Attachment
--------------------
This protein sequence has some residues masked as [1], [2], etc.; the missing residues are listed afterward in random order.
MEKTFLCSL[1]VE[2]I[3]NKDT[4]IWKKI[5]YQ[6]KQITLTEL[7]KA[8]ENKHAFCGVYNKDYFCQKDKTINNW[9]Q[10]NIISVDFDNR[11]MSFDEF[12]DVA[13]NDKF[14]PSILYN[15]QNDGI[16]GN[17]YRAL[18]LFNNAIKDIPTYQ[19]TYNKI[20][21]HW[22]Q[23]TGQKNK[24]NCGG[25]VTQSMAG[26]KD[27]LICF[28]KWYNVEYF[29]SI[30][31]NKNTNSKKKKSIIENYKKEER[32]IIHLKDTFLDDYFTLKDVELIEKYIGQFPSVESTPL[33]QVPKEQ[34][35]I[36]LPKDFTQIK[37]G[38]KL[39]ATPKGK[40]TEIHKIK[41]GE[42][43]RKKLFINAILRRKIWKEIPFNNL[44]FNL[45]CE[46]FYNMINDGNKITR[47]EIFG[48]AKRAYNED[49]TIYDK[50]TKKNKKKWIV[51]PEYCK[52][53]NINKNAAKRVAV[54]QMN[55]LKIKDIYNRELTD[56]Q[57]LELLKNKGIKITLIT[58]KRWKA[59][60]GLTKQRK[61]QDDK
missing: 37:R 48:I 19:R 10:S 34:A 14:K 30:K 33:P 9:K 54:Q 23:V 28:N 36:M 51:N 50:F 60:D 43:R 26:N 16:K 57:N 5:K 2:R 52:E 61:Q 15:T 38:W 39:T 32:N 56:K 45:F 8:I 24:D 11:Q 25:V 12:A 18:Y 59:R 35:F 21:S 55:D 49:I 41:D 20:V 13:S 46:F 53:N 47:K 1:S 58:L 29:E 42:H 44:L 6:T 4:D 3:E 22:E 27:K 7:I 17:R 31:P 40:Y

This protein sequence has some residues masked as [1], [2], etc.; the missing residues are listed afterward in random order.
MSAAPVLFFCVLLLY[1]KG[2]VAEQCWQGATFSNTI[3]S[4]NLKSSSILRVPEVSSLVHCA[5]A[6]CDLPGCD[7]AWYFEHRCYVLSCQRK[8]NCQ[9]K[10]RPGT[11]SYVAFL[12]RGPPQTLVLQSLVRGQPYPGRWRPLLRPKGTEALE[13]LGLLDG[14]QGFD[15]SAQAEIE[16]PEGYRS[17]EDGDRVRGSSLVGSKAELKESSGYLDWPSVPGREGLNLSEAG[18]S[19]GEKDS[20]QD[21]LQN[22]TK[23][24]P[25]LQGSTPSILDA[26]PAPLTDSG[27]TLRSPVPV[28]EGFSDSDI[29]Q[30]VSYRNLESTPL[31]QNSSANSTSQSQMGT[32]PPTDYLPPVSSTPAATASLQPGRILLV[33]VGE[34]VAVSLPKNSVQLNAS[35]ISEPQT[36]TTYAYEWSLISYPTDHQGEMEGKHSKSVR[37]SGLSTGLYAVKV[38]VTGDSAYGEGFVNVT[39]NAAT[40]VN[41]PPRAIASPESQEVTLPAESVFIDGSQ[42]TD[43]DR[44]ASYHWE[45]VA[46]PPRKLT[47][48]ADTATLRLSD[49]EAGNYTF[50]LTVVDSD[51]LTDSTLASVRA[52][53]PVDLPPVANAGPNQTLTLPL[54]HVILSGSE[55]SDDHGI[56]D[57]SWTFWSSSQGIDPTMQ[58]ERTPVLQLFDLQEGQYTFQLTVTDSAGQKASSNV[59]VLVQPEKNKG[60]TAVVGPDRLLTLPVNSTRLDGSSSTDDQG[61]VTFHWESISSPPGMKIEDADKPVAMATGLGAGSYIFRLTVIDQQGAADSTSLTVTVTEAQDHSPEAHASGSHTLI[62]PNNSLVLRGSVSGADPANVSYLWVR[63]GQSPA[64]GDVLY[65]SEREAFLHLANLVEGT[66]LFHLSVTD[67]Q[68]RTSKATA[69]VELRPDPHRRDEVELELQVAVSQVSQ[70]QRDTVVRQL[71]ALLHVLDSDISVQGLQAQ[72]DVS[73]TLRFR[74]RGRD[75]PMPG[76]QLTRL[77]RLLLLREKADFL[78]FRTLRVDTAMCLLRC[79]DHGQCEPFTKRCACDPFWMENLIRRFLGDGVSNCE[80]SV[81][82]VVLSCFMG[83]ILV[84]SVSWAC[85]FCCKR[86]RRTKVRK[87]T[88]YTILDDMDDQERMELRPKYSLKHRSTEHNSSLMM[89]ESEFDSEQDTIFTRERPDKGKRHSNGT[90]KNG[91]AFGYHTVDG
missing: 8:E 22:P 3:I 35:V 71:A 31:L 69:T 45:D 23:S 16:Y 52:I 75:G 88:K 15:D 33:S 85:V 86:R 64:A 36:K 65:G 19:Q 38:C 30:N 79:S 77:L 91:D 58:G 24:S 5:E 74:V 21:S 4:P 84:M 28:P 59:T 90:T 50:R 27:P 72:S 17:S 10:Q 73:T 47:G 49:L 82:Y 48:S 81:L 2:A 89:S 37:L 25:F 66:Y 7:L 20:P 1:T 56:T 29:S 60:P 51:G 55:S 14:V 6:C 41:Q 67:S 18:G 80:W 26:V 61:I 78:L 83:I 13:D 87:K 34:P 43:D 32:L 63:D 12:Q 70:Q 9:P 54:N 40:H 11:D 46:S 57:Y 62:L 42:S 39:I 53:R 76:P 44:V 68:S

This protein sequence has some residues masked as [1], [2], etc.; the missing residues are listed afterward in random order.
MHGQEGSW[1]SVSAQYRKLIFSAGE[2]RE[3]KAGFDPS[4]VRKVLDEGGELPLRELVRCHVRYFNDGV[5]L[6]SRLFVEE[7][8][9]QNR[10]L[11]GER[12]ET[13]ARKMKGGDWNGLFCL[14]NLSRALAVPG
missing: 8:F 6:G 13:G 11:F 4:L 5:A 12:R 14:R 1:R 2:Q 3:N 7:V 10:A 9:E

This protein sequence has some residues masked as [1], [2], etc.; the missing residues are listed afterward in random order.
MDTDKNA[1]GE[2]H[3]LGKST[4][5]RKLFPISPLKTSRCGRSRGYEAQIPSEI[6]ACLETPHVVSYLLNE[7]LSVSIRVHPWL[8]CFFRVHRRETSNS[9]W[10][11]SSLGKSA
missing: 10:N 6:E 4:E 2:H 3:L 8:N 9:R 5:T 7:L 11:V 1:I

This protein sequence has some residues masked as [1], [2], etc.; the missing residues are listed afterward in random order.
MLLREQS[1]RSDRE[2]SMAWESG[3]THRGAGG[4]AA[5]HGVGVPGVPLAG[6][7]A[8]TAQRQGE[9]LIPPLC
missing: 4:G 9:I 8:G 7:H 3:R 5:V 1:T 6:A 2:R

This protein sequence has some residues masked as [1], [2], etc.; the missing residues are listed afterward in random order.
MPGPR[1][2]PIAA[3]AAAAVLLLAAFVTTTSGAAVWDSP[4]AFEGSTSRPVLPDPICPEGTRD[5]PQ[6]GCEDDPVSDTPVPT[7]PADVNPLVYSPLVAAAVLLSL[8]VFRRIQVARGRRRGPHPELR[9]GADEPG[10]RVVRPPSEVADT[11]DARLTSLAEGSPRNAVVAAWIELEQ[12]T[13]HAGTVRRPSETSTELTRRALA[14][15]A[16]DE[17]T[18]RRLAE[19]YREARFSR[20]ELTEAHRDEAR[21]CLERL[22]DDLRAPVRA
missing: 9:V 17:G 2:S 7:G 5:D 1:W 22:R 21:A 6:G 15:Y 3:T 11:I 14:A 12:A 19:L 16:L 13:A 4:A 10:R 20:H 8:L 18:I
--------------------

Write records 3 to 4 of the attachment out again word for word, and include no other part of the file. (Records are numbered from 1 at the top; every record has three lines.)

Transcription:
This protein sequence has some residues masked as [1], [2], etc.; the missing residues are listed afterward in random order.
MHGQEGSW[1]SVSAQYRKLIFSAGE[2]RE[3]KAGFDPS[4]VRKVLDEGGELPLRELVRCHVRYFNDGV[5]L[6]SRLFVEE[7][8][9]QNR[10]L[11]GER[12]ET[13]ARKMKGGDWNGLFCL[14]NLSRALAVPG
missing: 8:F 6:G 13:G 11:F 4:L 5:A 12:R 14:R 1:R 2:Q 3:N 7:V 10:A 9:E

This protein sequence has some residues masked as [1], [2], etc.; the missing residues are listed afterward in random order.
MDTDKNA[1]GE[2]H[3]LGKST[4][5]RKLFPISPLKTSRCGRSRGYEAQIPSEI[6]ACLETPHVVSYLLNE[7]LSVSIRVHPWL[8]CFFRVHRRETSNS[9]W[10][11]SSLGKSA
missing: 10:N 6:E 4:E 2:H 3:L 8:N 9:R 5:T 7:L 11:V 1:I